What is the density of Descartes numbers?

Lagrange showed that every natural number can be represented as the sum of 4 squares (of natural numbers). Let us call a natural number a Descartes number if it can be represented as the sum of the squares of 4 natural numbers, with the natural numbers being the curvatures of 4 circles in Descartes configuration (that is, that fit the hypothesis of the Descartes Circle Theorem).

That is, call a natural number $n$ a Descartes number if there exist natural numbers $k_1,k_2,k_3$ and $k_4$ such that $$n = k_1^2+k_2^2+k_3^2+k_4^2=\frac{1}{2}(k_1+k_2+k_3+k_4)^2.$$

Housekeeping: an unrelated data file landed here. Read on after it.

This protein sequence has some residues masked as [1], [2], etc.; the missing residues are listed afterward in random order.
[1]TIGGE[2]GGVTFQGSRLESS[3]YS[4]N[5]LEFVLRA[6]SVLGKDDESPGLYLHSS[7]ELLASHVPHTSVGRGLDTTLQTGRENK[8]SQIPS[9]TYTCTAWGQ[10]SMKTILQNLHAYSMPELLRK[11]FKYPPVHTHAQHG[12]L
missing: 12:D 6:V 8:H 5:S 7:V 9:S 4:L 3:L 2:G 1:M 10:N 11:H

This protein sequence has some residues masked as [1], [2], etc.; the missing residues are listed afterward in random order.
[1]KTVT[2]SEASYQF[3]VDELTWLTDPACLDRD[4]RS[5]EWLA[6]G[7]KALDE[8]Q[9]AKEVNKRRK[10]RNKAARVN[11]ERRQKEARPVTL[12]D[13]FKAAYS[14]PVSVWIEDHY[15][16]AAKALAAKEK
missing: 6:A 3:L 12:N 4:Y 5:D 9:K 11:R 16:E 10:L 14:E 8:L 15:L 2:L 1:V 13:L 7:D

Do Descartes numbers exist? More generally, what is their density?

• The first thing I'd want to have, to attack your question, is a parametric formula for all integer quadruples $(k_1,k_2,k_3,k_4)$ that satisfy that equation (similar to a parametric formula for all Pythagorean triples of integers). – Greg Martin Dec 2 '13 at 22:55